Board might seek waiver to high school transfer penalties
This fall, District 833 students must attend schools they are assigned to -- no transfers are being allowed -- but the School Board still must decide whether transfers will be permitted the following year.
If allowed to transfer, varsity athletes could have eligibility problems under a Minnesota State High School league regulation.
On the other hand, with different accelerated programs being offered at each high school, it's conceivable students might want to transfer for academic reasons.
Park High School is in the second year of a three-year process to open an International Baccalaureate program in 2010. Woodbury High School has an Advanced Placement academic program and East Ridge High School is opening with Project Lead the Way, an academic program with an engineering focus.
According to the league, students in varsity sports who transfer to another high school must wait a year to be eligible to participate in sports again. The league enacted the rule to prevent parents from transferring their students only to participate in another sports program, according to Phil Kuemmel, athletic activities director.
If the school board opens enrollment, the rule might interfere with students from Woodbury High School transferring to Park to participate in International Baccalaureate or vice versa to participate in Advanced Placement.
The question came up in a school board workshop on May 7 when Park officials presented a summary of progress toward achieving International Baccalaureate approval.
Some Woodbury parents of students who've attended schools in other countries have inquired about transferring when the program opens, said Park High School Principal Efe Agbamu.
Superintendent Tom Nelson acknowledged there might be problem with the rule. The district must demonstrate to the league that students are transferring for academic reasons and not just shopping for athletic programs, he said, so a waiver process can be created.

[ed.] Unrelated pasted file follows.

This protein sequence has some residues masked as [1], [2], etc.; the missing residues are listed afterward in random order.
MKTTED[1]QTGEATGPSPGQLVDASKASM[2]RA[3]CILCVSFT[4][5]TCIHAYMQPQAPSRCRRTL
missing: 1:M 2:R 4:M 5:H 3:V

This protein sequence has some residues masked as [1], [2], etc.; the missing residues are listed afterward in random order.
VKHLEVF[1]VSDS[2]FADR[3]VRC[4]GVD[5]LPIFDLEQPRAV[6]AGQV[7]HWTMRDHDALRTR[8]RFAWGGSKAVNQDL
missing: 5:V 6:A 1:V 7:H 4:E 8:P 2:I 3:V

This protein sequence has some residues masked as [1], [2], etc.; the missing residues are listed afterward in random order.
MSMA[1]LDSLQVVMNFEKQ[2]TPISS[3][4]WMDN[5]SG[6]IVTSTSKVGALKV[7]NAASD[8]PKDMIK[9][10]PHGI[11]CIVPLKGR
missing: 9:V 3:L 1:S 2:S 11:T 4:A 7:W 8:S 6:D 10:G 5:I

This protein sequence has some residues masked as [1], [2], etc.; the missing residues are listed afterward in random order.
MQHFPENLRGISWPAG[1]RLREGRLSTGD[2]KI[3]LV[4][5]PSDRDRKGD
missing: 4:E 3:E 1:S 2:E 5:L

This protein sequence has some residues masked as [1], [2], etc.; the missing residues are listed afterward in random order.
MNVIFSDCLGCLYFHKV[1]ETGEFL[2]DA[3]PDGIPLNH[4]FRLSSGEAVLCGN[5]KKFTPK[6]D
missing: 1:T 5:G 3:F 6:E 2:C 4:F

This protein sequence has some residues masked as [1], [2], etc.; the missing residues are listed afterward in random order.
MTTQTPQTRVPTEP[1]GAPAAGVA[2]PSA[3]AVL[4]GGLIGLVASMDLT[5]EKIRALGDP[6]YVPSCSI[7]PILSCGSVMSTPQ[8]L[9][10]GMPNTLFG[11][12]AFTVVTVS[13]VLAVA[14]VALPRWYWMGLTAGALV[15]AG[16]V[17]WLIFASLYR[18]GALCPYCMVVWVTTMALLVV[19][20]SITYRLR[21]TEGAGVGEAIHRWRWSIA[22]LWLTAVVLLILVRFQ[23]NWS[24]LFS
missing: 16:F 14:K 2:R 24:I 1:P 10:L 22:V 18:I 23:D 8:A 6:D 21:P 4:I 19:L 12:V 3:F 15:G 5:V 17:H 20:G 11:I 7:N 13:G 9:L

Agbamu doubts students will be "running back and forth" just to change schools. Though the program is only for 11th and 12th-graders, they must prepare for International Baccalaureate in ninth and 10th-grades by taking "honors" classes.
Though some Park students will take some International Baccalaureate classes, that option won't be available to transfer students unless they intend to be "full IB program students," Agbamu said.
There will be some "natural screening," said Park Counselor Elizabeth Janey, because potential IB students must take advanced math and foreign language classes.
The school is making progress in the application process, according to Park International Baccalaureate Coordinator Aaron Pozzini.
So far, 24 staff members have completed International Baccalaureate training with two more taking classes this summer. Teachers are needed for three levels of math, he said.
New curriculums are being written according to International Baccalaureate standards, he said, and a parent information program was well attended.
Baccalaureate officials will visit Park next fall to evaluate progress, according to Pozzini. School board members will be part of the process because officials need reassurance the district is making a long-term commitment to the program.